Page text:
The question How is Voyager 1 still operating? and the interesting comparison to the record times that Earthbound servers have run without reboot got me thinking about deep space spacecraft.

I'm tentatively excluding Earth orbit because these may include legacy spacecraft with simple systems (and there are so many!), but lunar orbit is fine, and landers and rovers count as well.

I don't know how to handle periods of sleep (see answers below here and here for Rosetta's 2.5 year snooze for example) but my bias would be to either count them as part of the functioning period, or at most subtract the sleep time but not use them to break one period into two periods.

  • $\begingroup$ I think it depends on what you mean by reboot. Does uploading a completely new spacecraft command table (SCT) count? Some SC can have a computer failure but the computer still runs and it needs a new SCT upload. Some instruments you don't EVER want to power down then power for fear of high voltage power supply failures. $\endgroup$ Feb 24, 2021 at 14:45

1 Answer 1


Question: "What's the record for the longest time a deep space craft has functioned without a reboot?".

Source: This Pioneer 10 webpage from NASA says:

"Pioneer 10: first probe to leave the inner solar system & precursor to Juno

July 15, 2017 by Chris Gebhardt

The first spacecraft to leave the inner solar system sailed into the asteroid belt 45 years ago today, 15 July 1972, on a mission that would mark many “firsts” for NASA’s exploration of the solar system. Pioneer 10, the first outer solar system mission, became the first probe not only to leave the inner solar system, but also the first probe to be launched on an escape trajectory from the solar system and the first craft to visit the planet Jupiter. Today".


"Unlike the previous Pioneer probes, Pioneers 10 and 11 were specifically designed for exploration of the outer solar system, with enhanced communications systems and hardened radiation shielding to protect their instruments and systems from the damaging radiation fields they would encounter at Jupiter.".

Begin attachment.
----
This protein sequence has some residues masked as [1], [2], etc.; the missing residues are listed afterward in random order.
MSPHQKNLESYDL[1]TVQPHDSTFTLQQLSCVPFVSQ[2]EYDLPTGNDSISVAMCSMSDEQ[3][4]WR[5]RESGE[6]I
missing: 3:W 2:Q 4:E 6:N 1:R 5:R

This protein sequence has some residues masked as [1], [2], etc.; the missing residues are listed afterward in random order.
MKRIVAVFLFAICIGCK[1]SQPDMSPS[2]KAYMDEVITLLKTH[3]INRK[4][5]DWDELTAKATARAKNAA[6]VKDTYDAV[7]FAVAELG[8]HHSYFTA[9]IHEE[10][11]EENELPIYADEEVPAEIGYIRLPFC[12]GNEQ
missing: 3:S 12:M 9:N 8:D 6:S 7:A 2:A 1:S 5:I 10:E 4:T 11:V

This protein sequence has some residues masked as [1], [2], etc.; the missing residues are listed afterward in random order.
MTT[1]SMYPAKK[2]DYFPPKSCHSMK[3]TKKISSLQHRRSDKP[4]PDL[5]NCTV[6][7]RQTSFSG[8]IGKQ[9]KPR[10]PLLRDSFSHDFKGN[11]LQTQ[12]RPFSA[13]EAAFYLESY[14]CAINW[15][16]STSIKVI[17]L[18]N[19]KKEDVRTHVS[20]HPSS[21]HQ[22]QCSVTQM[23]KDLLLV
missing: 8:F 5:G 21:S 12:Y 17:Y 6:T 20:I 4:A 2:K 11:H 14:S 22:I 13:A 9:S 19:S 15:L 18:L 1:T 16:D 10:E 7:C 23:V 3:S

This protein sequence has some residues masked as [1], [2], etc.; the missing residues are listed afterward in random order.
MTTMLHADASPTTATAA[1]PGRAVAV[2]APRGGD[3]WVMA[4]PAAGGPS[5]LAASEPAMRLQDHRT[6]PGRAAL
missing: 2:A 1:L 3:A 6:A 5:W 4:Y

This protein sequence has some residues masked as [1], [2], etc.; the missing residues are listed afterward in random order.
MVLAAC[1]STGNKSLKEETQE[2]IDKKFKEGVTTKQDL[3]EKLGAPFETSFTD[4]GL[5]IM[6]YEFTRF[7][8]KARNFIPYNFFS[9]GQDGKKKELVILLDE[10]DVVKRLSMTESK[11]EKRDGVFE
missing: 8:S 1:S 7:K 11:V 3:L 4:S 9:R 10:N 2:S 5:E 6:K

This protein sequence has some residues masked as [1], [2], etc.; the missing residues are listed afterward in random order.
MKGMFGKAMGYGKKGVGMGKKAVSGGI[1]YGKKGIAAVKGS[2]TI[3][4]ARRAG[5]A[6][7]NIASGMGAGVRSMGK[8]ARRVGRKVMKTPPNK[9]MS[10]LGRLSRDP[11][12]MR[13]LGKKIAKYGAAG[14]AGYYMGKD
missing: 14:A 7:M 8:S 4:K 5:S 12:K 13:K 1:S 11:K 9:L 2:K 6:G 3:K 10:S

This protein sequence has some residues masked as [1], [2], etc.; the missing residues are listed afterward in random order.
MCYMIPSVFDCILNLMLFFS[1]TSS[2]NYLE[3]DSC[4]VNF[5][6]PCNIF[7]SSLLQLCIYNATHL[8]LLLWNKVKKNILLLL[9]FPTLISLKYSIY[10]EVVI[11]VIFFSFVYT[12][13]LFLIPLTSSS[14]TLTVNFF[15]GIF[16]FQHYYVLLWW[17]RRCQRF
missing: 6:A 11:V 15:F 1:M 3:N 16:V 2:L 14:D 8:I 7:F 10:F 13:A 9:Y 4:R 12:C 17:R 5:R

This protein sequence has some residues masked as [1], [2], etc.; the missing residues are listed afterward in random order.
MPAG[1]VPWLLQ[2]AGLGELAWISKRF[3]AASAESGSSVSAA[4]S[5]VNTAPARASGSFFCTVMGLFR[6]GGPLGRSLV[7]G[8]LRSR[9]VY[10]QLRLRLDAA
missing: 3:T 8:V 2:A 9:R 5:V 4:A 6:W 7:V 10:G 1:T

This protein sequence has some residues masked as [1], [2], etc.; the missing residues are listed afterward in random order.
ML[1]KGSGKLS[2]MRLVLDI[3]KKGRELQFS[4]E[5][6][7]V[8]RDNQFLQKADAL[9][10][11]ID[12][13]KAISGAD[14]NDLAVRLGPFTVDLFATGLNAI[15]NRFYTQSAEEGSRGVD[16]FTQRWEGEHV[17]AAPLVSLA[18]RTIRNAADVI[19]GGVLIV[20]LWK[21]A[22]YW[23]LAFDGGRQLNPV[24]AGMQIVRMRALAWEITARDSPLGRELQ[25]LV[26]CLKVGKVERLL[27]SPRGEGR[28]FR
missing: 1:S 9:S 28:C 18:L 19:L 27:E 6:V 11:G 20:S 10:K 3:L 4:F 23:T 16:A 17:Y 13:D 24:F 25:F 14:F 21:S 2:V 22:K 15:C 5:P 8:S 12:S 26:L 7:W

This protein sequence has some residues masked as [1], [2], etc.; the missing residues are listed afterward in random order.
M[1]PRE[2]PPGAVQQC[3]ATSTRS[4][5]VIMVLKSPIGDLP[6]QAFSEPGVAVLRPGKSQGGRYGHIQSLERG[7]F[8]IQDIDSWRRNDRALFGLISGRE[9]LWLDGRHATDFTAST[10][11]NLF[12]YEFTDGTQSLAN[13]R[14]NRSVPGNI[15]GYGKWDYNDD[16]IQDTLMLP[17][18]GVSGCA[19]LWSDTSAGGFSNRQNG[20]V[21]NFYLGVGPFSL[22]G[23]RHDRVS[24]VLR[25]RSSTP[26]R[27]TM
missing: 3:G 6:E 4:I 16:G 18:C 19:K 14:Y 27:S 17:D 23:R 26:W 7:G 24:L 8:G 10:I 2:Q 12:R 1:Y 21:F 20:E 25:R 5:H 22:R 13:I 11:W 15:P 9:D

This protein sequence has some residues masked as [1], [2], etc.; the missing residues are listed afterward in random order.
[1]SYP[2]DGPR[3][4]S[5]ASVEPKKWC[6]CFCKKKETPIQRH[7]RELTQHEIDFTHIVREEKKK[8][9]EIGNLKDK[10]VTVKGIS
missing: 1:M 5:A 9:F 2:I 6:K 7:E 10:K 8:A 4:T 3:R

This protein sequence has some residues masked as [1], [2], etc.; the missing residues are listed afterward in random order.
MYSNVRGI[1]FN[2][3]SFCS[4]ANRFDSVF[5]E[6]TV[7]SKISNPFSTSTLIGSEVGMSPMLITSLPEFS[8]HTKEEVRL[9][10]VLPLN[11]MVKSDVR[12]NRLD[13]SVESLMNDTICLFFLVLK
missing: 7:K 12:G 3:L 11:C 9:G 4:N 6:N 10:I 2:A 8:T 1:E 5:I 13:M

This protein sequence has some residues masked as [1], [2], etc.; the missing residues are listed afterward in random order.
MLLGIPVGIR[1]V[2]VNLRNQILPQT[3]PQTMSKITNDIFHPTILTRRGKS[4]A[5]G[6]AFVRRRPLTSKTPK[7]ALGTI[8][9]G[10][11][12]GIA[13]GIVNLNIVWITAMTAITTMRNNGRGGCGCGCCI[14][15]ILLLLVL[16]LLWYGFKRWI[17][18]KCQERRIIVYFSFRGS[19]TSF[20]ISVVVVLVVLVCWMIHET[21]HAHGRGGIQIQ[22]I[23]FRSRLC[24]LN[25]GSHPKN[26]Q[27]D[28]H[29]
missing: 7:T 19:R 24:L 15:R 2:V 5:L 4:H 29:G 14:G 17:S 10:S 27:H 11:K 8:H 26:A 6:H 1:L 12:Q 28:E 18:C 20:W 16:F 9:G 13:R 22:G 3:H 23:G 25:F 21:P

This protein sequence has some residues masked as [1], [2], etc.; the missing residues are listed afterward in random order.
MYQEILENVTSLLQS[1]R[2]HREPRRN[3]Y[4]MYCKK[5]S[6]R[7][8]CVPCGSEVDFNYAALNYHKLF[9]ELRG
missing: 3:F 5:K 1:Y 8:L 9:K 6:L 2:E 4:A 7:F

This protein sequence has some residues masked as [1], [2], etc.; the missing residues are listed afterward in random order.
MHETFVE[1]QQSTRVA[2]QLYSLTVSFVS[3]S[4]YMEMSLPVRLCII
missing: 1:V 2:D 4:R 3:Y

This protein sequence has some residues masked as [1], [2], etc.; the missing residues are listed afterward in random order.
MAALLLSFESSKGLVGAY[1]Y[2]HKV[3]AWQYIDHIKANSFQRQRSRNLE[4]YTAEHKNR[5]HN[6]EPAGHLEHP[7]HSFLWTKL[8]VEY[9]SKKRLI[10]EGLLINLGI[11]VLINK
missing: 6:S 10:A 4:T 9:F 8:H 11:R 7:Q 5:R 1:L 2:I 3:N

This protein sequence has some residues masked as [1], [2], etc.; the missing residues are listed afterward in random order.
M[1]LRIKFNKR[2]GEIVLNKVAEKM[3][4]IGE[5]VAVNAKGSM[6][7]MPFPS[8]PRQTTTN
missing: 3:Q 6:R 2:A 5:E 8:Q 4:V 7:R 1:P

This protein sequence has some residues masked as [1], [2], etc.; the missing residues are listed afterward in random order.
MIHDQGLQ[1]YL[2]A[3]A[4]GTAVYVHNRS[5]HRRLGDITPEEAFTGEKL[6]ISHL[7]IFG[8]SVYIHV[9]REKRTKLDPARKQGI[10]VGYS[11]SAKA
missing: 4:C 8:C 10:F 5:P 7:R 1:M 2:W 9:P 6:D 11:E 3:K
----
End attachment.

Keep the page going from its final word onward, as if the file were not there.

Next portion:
"On 6 November 1973, while still 25 million km (15.5 million miles) from Jupiter, direct observations of the Jovian system began.".


"By 29 November [1973], Pioneer 10 was still operating flawlessly as its instruments collected data point after data point and image after image of Jupiter.".


"On 3 December, the radiation began to take its toll on Pioneer 10, with the spacecraft generating several false commands.

Thankfully, Pioneer 10’s controllers had prepared for just such a contingency, and most of the false commands were able to be countermanded by contingency commands to the spacecraft.

However, the radiation-induced false commands did result in the loss of one image of Io and several close-ups of Jupiter.".


"The final signal received from Pioneer 10 arrived on Earth through the Deep Space Network on 23 January 2003 from a distance of ~82.2 AU.

All further attempts to contact the spacecraft were unsuccessful, with the final attempt made on 4 March 2006 – 34 years and 1 day after the craft left Earth on its historic mission.

Today, Pioneer 10 – assuming it hasn’t collided with anything – is ~118.5 AU from the sun and is travelling outward at 2.54 AU per year.

It is currently the second farthest human-made object from the sun – a position it will hold until April 2019 when Voyager 2 overtakes it.".

Answer: Pioneer 10 worked flawlessly until it had "false commands [that] were able to be countermanded by contingency commands", it operated (with power) for almost 31 years (until 23 January 2003), and continues travel to deep space 45 1/2 years later. Nothing in NASA's article mentions shutdown, sleep, or a reboot - since it no longer has power a reboot is impossible.

So, 31 or technically (the answer, as the question is written), 45 1/2 years. The "function" of Pioneer 10 after it looses power is to transport the Systems Diagram, so it's still functioning (until it crashes).

Pioneer 10's System Diagram

My understanding is that the decades old Voyager probes have multiple computers, some of which have not been rebooted; but I don't have an authoritative source.


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